FitzGerald: During the 90s, I built and eventually sold my first agency. That experience has been invaluable in three ways. First, I learned how to navigate the ups and downs of managing a service business. You can’t always avoid a crisis, but the real test is how you handle it and help your people through it. Second, if you want to be a big company, you have to behave like one, even when you’re small. It’s never too soon to start building a strong culture around a big vision and implementing the processes and procedures that will help sustain high growth. Third, listen to your clients and innovate to give them what they want. We work with disruptive organizations that want to change their markets and do it quickly. We work with them to set objectives for all our campaigns, measure everything we do and optimize activities so we are always moving the needle.
Serra: I've had the privilege of working for and with incredibly smart, driven and successful women (and men) both as peers in agency environments and as clients. I've used as many experiences and interactions as possible to learn from all of these professionals: how to lead and inspire teams, manage challenging situations and truly listen to what others are saying so that I can provide the best guidance and counsel possible.
What have the highlights and challenges been during your tenure at Version 2.0 Communications?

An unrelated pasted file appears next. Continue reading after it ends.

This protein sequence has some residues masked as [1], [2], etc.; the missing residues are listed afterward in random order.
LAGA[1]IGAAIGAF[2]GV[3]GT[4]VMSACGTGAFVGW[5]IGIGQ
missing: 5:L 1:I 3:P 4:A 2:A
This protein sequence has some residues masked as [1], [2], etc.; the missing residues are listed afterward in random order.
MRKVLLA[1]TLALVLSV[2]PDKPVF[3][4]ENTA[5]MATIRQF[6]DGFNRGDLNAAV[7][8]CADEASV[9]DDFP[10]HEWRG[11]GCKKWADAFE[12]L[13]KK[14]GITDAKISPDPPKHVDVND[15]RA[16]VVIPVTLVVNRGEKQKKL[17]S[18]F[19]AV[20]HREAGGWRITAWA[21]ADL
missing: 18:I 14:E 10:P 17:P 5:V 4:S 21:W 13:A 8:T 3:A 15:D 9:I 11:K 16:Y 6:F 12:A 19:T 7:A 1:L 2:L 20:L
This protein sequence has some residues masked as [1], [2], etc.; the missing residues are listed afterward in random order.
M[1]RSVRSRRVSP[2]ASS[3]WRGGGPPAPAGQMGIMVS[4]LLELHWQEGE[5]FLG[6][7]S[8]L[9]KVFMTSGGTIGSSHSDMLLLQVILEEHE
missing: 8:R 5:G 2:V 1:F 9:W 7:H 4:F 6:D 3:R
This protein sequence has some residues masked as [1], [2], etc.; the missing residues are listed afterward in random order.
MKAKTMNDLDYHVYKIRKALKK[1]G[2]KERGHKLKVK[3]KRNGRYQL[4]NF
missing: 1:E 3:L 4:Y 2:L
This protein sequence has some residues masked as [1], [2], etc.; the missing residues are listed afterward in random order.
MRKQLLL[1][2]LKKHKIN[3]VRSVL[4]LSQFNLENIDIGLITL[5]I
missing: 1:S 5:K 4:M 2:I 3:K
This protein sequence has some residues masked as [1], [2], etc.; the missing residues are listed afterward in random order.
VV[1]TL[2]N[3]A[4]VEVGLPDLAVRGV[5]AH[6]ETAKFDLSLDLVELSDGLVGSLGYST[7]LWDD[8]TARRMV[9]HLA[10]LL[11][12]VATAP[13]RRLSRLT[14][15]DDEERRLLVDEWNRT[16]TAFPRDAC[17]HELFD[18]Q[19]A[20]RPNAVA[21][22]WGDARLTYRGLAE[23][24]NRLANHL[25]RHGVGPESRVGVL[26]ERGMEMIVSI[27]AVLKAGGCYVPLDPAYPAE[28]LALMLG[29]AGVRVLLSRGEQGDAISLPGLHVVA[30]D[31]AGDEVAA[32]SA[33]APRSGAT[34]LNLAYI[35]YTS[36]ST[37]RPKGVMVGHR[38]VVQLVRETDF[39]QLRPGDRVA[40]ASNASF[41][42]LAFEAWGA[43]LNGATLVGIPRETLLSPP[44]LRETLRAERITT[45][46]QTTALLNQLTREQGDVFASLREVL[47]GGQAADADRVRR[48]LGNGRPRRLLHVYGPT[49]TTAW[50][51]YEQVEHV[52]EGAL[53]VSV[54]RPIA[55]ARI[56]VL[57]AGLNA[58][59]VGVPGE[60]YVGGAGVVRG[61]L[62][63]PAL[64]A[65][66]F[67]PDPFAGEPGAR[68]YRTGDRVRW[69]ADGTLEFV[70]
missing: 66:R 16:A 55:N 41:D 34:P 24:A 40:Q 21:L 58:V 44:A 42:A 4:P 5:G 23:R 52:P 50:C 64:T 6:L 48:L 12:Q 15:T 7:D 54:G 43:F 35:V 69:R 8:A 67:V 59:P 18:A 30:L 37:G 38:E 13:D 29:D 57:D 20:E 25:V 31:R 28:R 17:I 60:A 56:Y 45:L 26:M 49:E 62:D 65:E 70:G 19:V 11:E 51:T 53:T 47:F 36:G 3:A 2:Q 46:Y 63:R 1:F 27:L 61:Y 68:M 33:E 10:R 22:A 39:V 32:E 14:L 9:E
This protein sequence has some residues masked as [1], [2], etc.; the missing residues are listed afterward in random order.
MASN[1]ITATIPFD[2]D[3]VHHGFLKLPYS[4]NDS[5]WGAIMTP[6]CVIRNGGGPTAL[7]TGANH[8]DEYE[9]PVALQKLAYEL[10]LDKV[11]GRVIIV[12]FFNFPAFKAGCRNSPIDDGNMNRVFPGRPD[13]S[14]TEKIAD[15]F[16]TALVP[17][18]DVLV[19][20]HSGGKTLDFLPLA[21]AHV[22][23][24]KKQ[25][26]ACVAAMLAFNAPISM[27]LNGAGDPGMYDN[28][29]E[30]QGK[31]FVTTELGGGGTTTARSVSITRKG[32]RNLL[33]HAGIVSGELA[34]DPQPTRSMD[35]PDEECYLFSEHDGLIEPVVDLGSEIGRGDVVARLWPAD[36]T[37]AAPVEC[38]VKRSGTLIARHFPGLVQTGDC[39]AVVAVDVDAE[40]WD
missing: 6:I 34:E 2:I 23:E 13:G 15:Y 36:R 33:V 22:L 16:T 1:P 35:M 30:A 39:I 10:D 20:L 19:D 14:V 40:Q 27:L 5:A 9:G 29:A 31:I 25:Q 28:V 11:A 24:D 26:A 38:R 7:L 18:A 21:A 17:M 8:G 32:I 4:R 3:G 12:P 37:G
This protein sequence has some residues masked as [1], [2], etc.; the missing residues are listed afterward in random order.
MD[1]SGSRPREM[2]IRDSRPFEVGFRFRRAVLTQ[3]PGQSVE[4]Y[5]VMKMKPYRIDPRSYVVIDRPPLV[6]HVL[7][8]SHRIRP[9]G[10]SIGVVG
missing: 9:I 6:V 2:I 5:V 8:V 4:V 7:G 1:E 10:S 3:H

FitzGerald: The highlights are definitely focused on people: the smart, committed people we have been able to attract and keep at Version 2.0 and the clients who have been partners in the true sense of the word make leading Version 2.0 a very gratifying experience. Most clients come to us through referrals, and more than 90 percent of them are repeat customers. That tells me that our creativity and hard work are appreciated and I value that loyalty in a very competitive marketplace.
The biggest challenge is finding great people to work at Version 2.0. We have a strong culture and fit is key. Our professional standards are high and I’ve always believed that the best agency is the one with the best people. Finding them and keeping them professionally challenged, motivated and happy is the most important thing we do.
Serra: I’d have to agree that the people and culture at Version 2.0 continues to be a highlight. We have a cohesive team that is driven to deliver great results and create disruptive communications campaigns that help our clients achieve their business goals. We attract and retain great people and are growing our own alumni network of former clients and colleagues who remain passionate about our brand.